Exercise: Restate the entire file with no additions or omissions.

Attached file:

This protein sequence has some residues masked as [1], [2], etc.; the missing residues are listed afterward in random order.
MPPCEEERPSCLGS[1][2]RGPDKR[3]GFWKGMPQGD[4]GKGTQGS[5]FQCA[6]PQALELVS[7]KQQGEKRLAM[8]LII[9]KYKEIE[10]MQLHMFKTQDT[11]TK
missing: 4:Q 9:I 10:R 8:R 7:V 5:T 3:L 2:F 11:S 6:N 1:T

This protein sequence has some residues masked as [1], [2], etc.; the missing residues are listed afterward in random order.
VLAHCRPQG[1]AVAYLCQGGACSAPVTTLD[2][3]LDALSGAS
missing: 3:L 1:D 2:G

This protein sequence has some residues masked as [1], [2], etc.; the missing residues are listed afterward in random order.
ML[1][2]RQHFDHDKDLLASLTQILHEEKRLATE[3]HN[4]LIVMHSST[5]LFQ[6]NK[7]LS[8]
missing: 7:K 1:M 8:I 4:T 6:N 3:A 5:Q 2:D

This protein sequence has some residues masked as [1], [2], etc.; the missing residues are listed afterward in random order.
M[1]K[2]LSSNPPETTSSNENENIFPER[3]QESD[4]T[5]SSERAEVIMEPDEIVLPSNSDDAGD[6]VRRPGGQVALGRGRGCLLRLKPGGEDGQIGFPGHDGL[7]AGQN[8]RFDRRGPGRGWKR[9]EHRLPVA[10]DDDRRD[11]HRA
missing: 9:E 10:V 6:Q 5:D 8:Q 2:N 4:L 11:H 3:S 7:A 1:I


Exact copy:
This protein sequence has some residues masked as [1], [2], etc.; the missing residues are listed afterward in random order.
MPPCEEERPSCLGS[1][2]RGPDKR[3]GFWKGMPQGD[4]GKGTQGS[5]FQCA[6]PQALELVS[7]KQQGEKRLAM[8]LII[9]KYKEIE[10]MQLHMFKTQDT[11]TK
missing: 4:Q 9:I 10:R 8:R 7:V 5:T 3:L 2:F 11:S 6:N 1:T

This protein sequence has some residues masked as [1], [2], etc.; the missing residues are listed afterward in random order.
VLAHCRPQG[1]AVAYLCQGGACSAPVTTLD[2][3]LDALSGAS
missing: 3:L 1:D 2:G

This protein sequence has some residues masked as [1], [2], etc.; the missing residues are listed afterward in random order.
ML[1][2]RQHFDHDKDLLASLTQILHEEKRLATE[3]HN[4]LIVMHSST[5]LFQ[6]NK[7]LS[8]
missing: 7:K 1:M 8:I 4:T 6:N 3:A 5:Q 2:D

This protein sequence has some residues masked as [1], [2], etc.; the missing residues are listed afterward in random order.
M[1]K[2]LSSNPPETTSSNENENIFPER[3]QESD[4]T[5]SSERAEVIMEPDEIVLPSNSDDAGD[6]VRRPGGQVALGRGRGCLLRLKPGGEDGQIGFPGHDGL[7]AGQN[8]RFDRRGPGRGWKR[9]EHRLPVA[10]DDDRRD[11]HRA
missing: 9:E 10:V 6:Q 5:D 8:Q 2:N 4:L 11:H 3:S 7:A 1:I